Sunday, October 28, 2018

Three Great Loopholes In the Groton Charter Revision

I have been writing a series of articles about the proposed charter revision for Groton, Connecticut. This article gives a good understanding to start from if you are not familiar with the issue.

There are three crucial loopholes in the proposed charter for Groton, CT, which are exacerbated by the increase of their term from two years to four.
  • The Town Council can effectively ignore the referendum results
  • Mill rates are set after the budget is approved
  • Emergency allocations without check
Ignoring the Referendum
The voters hold the final authority through the budget referendum... or do they.

What happens if the voters fail the budget? In the new proposed charter...
9.12.6 Should either budget fail to be approved by a majority of those voting thereon, the Council shall, within seven days after a failed referendum, recommend a revised budget for each rejected budget, which may be less or greater than the failed budget, as the Council shall deem appropriate based on the results of the referendum.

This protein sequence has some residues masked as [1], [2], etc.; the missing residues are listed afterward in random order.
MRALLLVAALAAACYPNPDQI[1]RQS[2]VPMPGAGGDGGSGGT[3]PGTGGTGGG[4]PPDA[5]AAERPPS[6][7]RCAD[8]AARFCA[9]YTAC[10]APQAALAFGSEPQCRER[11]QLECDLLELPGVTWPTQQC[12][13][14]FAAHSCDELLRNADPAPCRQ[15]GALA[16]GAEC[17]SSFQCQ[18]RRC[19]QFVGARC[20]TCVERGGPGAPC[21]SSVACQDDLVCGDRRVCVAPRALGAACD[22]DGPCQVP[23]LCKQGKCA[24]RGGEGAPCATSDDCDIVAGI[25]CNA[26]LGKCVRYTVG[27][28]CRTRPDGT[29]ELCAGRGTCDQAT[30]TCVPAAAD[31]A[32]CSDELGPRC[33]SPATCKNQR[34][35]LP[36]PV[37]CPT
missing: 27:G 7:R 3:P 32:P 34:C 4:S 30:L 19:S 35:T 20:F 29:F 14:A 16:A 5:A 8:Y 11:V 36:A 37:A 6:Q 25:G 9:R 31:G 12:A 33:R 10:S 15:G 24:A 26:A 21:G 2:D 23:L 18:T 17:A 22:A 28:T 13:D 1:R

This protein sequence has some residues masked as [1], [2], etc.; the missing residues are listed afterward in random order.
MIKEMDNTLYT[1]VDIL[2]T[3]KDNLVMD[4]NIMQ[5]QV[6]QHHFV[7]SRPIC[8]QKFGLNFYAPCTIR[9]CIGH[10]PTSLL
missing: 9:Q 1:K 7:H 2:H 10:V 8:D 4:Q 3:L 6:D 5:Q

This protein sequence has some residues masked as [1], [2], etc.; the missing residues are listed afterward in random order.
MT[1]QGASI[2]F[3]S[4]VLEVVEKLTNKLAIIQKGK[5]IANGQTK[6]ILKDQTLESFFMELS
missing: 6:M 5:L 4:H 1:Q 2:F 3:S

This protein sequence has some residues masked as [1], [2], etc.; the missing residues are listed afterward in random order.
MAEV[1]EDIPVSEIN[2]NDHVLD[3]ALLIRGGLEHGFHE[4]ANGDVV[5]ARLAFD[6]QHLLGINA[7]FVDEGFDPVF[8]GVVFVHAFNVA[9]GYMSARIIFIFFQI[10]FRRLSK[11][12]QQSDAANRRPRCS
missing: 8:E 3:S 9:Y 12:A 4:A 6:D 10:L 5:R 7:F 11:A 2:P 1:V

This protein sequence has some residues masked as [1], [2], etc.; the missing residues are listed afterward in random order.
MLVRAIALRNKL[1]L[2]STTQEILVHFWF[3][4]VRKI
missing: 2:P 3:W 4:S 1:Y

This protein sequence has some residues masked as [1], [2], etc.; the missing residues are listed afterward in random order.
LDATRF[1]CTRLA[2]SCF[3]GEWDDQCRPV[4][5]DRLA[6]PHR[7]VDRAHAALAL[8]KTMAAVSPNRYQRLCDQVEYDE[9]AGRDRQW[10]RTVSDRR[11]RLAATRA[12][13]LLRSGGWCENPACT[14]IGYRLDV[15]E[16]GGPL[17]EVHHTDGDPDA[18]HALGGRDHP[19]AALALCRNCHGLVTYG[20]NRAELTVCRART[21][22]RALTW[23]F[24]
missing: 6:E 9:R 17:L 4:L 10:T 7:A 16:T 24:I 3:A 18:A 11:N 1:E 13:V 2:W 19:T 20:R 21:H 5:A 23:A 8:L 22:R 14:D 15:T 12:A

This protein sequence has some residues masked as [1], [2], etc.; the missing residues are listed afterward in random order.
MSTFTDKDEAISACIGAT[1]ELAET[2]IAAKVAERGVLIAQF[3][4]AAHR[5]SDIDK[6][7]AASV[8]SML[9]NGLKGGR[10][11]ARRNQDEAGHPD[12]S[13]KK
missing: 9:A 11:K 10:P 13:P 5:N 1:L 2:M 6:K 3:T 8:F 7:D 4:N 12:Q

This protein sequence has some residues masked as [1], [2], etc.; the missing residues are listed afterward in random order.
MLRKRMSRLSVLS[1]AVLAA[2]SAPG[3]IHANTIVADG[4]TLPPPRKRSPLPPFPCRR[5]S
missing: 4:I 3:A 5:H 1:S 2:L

Image result for ignore ballot
The Groton Town Council is normally comprised of
good, honest people looking to serve the people, but the
Charter must be written to prevent abuse by those who
might act poorly. Bad rules encourage bad behavior.
I bolded a key word in that section. It says "may" not "shall." That means that they Council can return the same budget in the next referendum, as Stonington did recently when they put up a budget that was rejected and then put up the same budget which was accepted.

But what happens if the budget fails three times? Interim Budget and Fixing the Tax Rate In case a Budget is not approved by June 30, the budget submitted by the Town Council per Section 9.10.3 shall be utilized as an interim budget until a new Budget is approved by referendum. Within three (3) business days after an interim budget is approved goes in to effect, the Town Council will set a mill rate that shall be sufficient, with the income from other sources, to meet the estimated expenses of the Town for the next fiscal year. 

If the Town Council puts up a budget in May, and it fails, it can put up the same budget in June. When it fails, it can return the same budget to the voters a third time to be voted down a third time.

It is now June 30th, the original budget which has failed in referendum three times now becomes the "interim budget," and the Town Council sets mill rates based on it. At this point, the Town Council can simply keep sending out the same budget every two weeks until either it becomes the next year or the voters give up an accept it.

The check on this is that the Town Council can be voted out in the next election... except that the terms are now four years, so if they do this early in their term, it is likely it will be long lost to memory when an election finally comes around, meaning there is really no check at all.

The Mill Rate Is Set After the Referendum